Heh... and take responsibility for all the porn and various "degeneracy" on there? It makes them a perfect political punching bag.

"We recognize the value online communities provide in training the state of the art in generative AI. With that in mind, we have acquired Reddit and intend to operate it as a wholly owned subsidiary. After an exhaustive search, we've selected $adult_ceo_with_social_experience to lead the team as they work to ensure Reddit can continue to operate as both a safe and vibrant digital oasis, where people can come together to share their interests and passions."

One might argue these communities are too valuable to generative AI to allow them to flail under current substandard management.

"Let's now show the new Bing, where high quality data from reddit is better ranked and the selected by default for {whatever_category_you_think_matters} thanks to automatic classification of the search questions by GPT"

There are many synergies that aren't properly considered by a naive take.

I use site:reddit.com with most of my queries. I now prefer bing to google. Bing market share is growing.

Coughing up a few B to avoid reddit going on with an IPO would be a very strategic move on many fronts.

Github acquisition was a savvy, Reddit has more peril involved but similar value.

I'm in full agreement, but I see an even better integration in other product lines (mostly gaming and search)

Also, Microsoft doesn't have a generic social network to mine data from.

They may prefer to stick to the professional world, but then acquiring a few high value sites just to close their API would be another move.

How much $$$ do you think it would take for YC to say "hell yes!" to put HN under Microsoft control?

How valuable would it be to add a few conditions like a very generous giveaway of azure credits to HN companies in return of exclusivity (no more S3 or google cloud for the new batch!)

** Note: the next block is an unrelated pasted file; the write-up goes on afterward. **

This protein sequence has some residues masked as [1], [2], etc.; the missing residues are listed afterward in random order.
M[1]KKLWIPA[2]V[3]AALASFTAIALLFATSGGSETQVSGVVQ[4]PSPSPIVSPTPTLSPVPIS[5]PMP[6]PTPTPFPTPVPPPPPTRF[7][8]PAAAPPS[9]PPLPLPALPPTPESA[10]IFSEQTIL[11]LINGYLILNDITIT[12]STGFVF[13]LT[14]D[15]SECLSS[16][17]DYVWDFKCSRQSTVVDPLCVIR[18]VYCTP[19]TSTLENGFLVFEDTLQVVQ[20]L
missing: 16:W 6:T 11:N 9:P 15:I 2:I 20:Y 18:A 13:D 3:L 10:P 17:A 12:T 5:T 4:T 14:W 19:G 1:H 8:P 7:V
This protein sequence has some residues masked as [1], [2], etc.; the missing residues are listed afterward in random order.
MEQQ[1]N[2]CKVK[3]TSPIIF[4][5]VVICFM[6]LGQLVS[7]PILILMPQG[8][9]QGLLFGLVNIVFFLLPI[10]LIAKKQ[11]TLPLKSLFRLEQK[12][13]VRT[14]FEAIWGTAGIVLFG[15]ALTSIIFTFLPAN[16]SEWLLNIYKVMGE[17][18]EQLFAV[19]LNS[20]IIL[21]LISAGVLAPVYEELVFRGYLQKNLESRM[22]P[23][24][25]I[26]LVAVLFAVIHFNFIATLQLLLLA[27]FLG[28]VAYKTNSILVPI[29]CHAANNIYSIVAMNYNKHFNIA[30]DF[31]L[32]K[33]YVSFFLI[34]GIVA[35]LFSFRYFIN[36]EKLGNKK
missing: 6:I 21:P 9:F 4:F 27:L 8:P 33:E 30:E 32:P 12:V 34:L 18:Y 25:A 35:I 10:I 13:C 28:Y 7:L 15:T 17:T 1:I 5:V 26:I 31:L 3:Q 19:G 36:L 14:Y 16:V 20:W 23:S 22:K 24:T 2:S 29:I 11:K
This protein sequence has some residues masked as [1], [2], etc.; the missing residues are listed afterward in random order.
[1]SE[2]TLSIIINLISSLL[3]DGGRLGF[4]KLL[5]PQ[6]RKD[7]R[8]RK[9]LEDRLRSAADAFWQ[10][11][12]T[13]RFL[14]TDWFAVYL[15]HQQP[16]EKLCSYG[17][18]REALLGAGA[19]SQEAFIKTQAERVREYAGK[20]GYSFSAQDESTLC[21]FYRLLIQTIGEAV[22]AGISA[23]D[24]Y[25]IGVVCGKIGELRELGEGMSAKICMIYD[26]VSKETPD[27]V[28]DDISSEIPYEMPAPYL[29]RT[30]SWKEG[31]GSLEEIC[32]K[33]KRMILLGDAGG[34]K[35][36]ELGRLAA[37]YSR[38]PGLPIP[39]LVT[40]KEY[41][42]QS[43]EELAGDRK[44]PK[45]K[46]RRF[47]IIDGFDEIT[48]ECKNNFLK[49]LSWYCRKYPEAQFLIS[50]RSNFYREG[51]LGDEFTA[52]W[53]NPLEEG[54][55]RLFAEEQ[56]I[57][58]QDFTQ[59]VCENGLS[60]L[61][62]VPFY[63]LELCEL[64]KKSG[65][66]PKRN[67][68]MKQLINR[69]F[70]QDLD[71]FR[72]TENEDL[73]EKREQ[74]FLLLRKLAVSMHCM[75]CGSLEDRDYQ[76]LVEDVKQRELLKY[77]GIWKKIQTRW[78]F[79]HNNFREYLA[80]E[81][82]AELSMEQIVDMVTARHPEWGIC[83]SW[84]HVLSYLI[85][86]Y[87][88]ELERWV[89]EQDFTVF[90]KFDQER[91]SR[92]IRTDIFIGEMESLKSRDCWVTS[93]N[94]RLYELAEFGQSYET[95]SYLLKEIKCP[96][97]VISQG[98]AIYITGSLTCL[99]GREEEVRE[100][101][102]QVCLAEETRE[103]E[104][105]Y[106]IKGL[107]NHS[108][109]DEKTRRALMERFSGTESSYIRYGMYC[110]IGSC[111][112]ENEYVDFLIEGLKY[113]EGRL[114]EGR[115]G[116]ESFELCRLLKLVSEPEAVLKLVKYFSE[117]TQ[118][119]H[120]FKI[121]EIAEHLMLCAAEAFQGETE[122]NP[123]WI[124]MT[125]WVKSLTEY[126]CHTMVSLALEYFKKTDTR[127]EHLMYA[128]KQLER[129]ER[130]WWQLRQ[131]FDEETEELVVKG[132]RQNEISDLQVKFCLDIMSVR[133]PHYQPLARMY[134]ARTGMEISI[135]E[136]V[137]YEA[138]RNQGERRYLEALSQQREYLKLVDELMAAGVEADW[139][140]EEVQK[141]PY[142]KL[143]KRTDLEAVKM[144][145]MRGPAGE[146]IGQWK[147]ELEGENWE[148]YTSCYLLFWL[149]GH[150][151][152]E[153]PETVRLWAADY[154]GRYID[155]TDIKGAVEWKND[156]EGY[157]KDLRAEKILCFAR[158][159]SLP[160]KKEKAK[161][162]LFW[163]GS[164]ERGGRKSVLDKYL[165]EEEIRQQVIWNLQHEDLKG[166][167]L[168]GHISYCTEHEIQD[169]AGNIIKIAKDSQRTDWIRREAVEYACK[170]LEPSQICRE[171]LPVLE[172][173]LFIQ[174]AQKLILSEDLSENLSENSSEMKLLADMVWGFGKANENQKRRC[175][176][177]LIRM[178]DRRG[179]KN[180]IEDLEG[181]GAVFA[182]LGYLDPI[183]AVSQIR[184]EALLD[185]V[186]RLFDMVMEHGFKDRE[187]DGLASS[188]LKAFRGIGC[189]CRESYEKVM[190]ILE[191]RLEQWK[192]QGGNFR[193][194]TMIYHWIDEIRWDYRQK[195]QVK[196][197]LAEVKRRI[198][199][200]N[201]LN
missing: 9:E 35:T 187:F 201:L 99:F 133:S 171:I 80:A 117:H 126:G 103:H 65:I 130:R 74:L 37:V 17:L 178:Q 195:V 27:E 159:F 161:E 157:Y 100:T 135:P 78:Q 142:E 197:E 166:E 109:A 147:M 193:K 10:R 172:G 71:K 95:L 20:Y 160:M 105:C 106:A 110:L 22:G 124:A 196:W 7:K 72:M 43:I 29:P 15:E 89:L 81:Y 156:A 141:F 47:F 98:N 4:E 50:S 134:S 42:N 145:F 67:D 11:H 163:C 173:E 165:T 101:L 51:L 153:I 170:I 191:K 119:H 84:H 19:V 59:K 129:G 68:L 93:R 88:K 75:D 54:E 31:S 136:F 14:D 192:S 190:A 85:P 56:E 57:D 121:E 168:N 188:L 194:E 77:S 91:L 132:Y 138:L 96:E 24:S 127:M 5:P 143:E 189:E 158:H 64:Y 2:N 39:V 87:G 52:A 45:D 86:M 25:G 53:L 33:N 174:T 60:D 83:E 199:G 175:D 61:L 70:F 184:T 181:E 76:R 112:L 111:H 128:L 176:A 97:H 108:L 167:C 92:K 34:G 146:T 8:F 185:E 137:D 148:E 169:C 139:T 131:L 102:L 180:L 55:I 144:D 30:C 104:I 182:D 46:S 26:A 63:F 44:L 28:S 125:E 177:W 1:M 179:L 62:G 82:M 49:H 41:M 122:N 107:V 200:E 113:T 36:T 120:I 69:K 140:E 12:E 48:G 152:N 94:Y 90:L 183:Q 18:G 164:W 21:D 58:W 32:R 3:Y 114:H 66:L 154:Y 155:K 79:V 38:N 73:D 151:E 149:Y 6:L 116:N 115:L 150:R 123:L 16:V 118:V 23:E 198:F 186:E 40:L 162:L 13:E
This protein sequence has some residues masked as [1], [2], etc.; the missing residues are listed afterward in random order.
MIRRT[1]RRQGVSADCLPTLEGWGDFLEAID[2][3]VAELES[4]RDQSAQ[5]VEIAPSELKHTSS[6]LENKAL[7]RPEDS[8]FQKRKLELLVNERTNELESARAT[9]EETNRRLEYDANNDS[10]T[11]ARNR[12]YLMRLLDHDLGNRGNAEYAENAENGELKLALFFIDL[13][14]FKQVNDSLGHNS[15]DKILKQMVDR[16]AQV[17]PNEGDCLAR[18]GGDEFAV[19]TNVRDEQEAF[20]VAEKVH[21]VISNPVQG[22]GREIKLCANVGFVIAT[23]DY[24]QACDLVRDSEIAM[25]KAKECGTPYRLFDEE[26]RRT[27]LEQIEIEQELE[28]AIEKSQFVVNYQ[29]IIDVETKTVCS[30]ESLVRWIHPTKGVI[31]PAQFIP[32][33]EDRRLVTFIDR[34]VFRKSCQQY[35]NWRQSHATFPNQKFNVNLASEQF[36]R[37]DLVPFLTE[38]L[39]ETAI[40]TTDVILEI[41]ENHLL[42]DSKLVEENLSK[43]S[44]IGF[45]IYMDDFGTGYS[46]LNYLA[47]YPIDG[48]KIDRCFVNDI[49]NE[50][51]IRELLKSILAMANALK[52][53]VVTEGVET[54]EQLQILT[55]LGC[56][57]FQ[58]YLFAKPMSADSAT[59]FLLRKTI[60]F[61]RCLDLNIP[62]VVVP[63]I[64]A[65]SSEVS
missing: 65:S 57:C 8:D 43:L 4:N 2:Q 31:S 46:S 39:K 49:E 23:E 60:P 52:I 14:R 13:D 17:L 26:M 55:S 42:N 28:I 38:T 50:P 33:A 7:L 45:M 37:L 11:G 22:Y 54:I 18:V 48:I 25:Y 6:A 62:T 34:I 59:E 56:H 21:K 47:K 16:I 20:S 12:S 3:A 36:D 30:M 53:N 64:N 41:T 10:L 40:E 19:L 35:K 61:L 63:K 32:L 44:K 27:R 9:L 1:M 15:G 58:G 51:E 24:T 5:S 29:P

> They may prefer to stick to the professional world, but then acquiring a few high value sites just to close their API would be another move.

They already have LinkedIn, which is far more valuable than HN for this purpose.

Yes, Linkedin is a professional social network, but no, you will not find high quality content there.

There's a lot of value for keeping in touch with the zeitgeist (ex: sqlite innovations, llama etc) and finding new trends on HN

There's about 0 value from using linkedin.

They could claim remaining true to the original spirit or whatever excuse will fly.

How many billions will AI be worth in the future? What's the cost of the potential reputation damage for having a edgy brand? All that matters is the operation can be expected to be profitable.

Better: what would be the synergies between the xbox audience and the reddit audience? The "degenerates" are clients like any others, maybe also with more disposable income.

The model will be aligned anyway, the internet is full of porn and degeneracy, not just Reddit.